Deadlines: How to Avoid What Could Be a Deadly Career Mistake
When clients hire you, they're looking for quality and price. So, give 'em great copy, charge a reasonable fee, and you're pretty much guaranteed to land another project. Right? Maybe, maybe not.
You must do one more thing to really be considered a success in a client's eyes: You have to meet the deadline. Missing a deadline can throw off your client's entire review, design, and production schedule. And that's unacceptable … possibly unforgivable.
One way to avoid missing a deadline is to refuse an assignment if you know you can't finish it on time. (You should, of course, explain why you're not accepting the work.) However, once you accept an assignment, you have to take steps to make sure you meet the deadline.
When I accept a new project, I …
- Immediately jot down the deadline on a three-month dry-erase board I keep in my office. That way, I see all of my deadlines every day.
- Make sure my client sends me everything I need upfront.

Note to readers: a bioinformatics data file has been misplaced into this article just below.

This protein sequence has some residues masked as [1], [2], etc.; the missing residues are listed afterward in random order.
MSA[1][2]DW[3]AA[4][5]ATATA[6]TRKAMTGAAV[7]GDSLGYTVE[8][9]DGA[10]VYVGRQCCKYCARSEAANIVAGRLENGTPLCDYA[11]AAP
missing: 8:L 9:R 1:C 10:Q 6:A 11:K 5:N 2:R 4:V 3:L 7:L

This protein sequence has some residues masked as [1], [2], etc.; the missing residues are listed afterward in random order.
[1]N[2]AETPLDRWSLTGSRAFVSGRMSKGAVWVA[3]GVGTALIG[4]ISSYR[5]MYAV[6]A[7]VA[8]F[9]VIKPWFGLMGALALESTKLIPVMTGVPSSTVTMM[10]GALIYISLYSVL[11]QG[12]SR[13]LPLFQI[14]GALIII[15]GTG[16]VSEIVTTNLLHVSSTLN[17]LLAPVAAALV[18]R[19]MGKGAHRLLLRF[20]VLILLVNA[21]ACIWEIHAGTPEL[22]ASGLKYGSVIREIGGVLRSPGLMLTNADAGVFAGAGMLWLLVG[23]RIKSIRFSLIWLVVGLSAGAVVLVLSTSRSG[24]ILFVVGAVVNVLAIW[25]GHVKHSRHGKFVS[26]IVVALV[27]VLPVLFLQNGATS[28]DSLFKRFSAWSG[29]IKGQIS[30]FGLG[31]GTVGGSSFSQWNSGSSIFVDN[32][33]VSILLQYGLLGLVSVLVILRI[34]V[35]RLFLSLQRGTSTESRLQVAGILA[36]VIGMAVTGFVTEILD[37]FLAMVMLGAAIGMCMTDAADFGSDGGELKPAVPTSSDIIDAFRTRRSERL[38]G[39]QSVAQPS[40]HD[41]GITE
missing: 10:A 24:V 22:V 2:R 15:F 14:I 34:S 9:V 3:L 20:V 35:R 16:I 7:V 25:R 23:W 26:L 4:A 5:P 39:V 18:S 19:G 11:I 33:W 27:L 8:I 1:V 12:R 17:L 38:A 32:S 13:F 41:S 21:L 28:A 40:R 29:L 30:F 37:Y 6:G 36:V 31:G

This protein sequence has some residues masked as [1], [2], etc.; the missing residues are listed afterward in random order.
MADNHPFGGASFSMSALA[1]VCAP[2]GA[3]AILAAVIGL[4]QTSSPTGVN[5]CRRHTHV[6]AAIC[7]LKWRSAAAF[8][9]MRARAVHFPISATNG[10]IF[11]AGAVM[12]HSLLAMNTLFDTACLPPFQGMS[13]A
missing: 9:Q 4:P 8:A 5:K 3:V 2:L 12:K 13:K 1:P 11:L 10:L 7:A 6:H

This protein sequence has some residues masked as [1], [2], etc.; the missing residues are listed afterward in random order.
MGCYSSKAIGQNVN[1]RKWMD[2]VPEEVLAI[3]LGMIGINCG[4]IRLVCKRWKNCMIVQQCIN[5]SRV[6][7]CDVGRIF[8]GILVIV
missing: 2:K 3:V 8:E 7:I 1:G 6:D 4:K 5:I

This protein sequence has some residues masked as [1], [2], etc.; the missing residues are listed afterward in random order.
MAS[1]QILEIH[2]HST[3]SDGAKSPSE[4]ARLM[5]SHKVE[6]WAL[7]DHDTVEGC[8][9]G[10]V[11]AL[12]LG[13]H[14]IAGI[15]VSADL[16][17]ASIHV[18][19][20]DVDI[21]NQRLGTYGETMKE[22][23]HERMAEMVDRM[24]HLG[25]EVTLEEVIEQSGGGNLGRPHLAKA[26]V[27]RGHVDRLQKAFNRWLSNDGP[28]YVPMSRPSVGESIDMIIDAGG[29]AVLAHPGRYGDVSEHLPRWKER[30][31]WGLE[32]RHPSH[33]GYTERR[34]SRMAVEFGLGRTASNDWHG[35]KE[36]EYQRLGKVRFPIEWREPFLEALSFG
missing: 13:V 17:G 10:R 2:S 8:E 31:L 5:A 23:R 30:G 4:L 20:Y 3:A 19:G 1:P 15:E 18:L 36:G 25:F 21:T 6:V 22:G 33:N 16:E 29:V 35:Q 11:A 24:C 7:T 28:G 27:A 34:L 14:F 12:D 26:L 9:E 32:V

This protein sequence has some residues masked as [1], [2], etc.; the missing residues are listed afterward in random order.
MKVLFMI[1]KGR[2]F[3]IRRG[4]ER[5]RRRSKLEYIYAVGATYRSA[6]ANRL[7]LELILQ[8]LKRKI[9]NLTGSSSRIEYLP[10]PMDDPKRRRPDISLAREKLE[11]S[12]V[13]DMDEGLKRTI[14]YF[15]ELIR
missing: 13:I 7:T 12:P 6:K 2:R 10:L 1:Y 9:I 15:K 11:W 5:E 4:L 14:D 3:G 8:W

- Start doing my research right away.
- Start each day with 10-20 minutes of quiet/meditation time to get focused.
- Work backward from the deadline, setting daily goals that will allow me to complete my project(s) on time.
- Work in 1- to 2-hour increments to complete my daily to-do list. I work as many hours as it takes to meet my daily goals.
- Take a 10-15 minute break if I get stuck.
- Try to complete the first draft several days to a week before the deadline. (Sometimes, that means writing several drafts until I come up with the "right" one.) That gives me time to do at least 3-5 rewrites/revisions.
- Never send a final draft the night before a deadline. Instead, I get some rest (inevitably, a good idea comes to me during the night), get up early the next morning, and hone the copy before sending it later that morning.
These are the steps I follow to keep me on track. Obviously, there are many, many other things you can do to make sure you don't miss a deadline. Here's a tip from fellow student Charles Pruett on a method he uses to meet deadlines:
Write the flow of your subheads first. Then, commit to writing a certain portion of the package by the halfway point. Charles usually writes at least 60% of the package by the time he's halfway between start and finish. That way, he has plenty of time for polishing before the deadline.
See if some of these ideas help you avoid the costly mistake of missing a deadline. Whether you're working on a spec or paid assignment – or trying to quickly work your way through the copywriting course – setting and meeting deadlines requires taking responsibility for yourself.
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